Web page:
"Everytime I talk to Jen, my anxiety goes away."

"That's 'cuz she prays with you," Nee offers, pre-staring contest.

"Yeah, it's gone for the whole night. But when I go out, it starts acting up... But it hardly ever happens at church."

"Do you think it's mostly places you're unfamiliar with?"

"Yeah, places I'm not so comfortable."

Not that her home life is all that comfortable. Those who don't believe in spiritual activity would be inclined to say that there is just some sort of shared traumatic history that members of their household went through. I don't know if that element is true or not. And yet, I do not feel free to divulge what I do know. Except that it is genuinely scary. They and their aforementioned cousins have similar dreams, constantly, of a harrowing nature. I would venture to say it's of a demonic nature also.

The girls' father recently re-entered their lives late last year as he realized, partially at least, that grandfatherhood was upon him. I met him and talked with him while we were in the hospital room with Chi and newborn Dawn. But the girls, being raised by an older female relative, are a bit mistrustful of him. I guess I would be too, if my dad had left me for some fifteen years. The other girls' father comes around every once in a while, but is in no state to take care of anyone. I'm amazed they have any trust in me.

"Where are we at? We're at a pizza place with one of our church members," Chi answers her father.

And here I was, worrying about answering my phone during dinner. Of course, it didn't ring.

"Tell him I got a new phone number," Nee tries to edge in.

"Where we at?"

I tell her and she relays the two corners.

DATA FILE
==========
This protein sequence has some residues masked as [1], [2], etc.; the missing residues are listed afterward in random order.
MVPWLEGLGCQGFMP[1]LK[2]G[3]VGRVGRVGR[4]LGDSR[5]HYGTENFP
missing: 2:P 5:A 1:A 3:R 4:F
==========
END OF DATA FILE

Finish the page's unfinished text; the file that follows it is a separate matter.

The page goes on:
"Aww, man. Jason, why didn't you tell him we're some place else?"

"They're not coming. They said it's too far away for them."

Their father lives in the same neighborhood as my brother. But I wondered who "they" were.

"Why didn't you tell him I got a new phone?"

Later I inquired about the baby's father, as Dawn was busy trying to pull everything in her reach to the precipice of danger.

"I talked to him for a little bit. Can't talk long on the phone, though."

"Yeah," I paused at my deep-fried appetizers. "What's the news on his case?"

"They're just holding him. Trying to find some evidence."

Eight months ago, while his baby girl was being born, they were still looking for evidence. In a murder charge. A stupid, unnecessary, thuggish, theiving murder. By the nature of the crime, they should have gotten the evidence by now.

"They say they got two years to find the evidence. Then they let him go."

"Really?" My brows were furrowed by this point. "They're just looking for a scapegoat now. Until somebody turns in the guilty party."

"We see him all the time."

"Walking down the street."

"Supposed to be innocent until proven guilty."

"Seems like he's guilty until proven innocent."

"Yeah." Nee was multi-tasking at this point. Listening and entering the conversation, eating, staring and seething.


"But, why is that?"

"He's a teenager. He's a male. And he's black."

I didn't mention that he probably also may have had a record, a few run-ins with the Blues, ran with the wrong crowd and, until the last couple months before he was tossed away and the baby was expected, was banging and selling.

But they knew that. And they also knew that he was ratted, probably by the perpetrators. And that he wouldn't and couldn't name them. Some damn code of honor. In the meantime, Dawn has never seen her father and may not for a long time. He will not be the same man on the other end.

I think I found my mission for the remainder of my youth pastorate.

*All names, besides mine, have been changed. We ain't in the business of sharing people's business.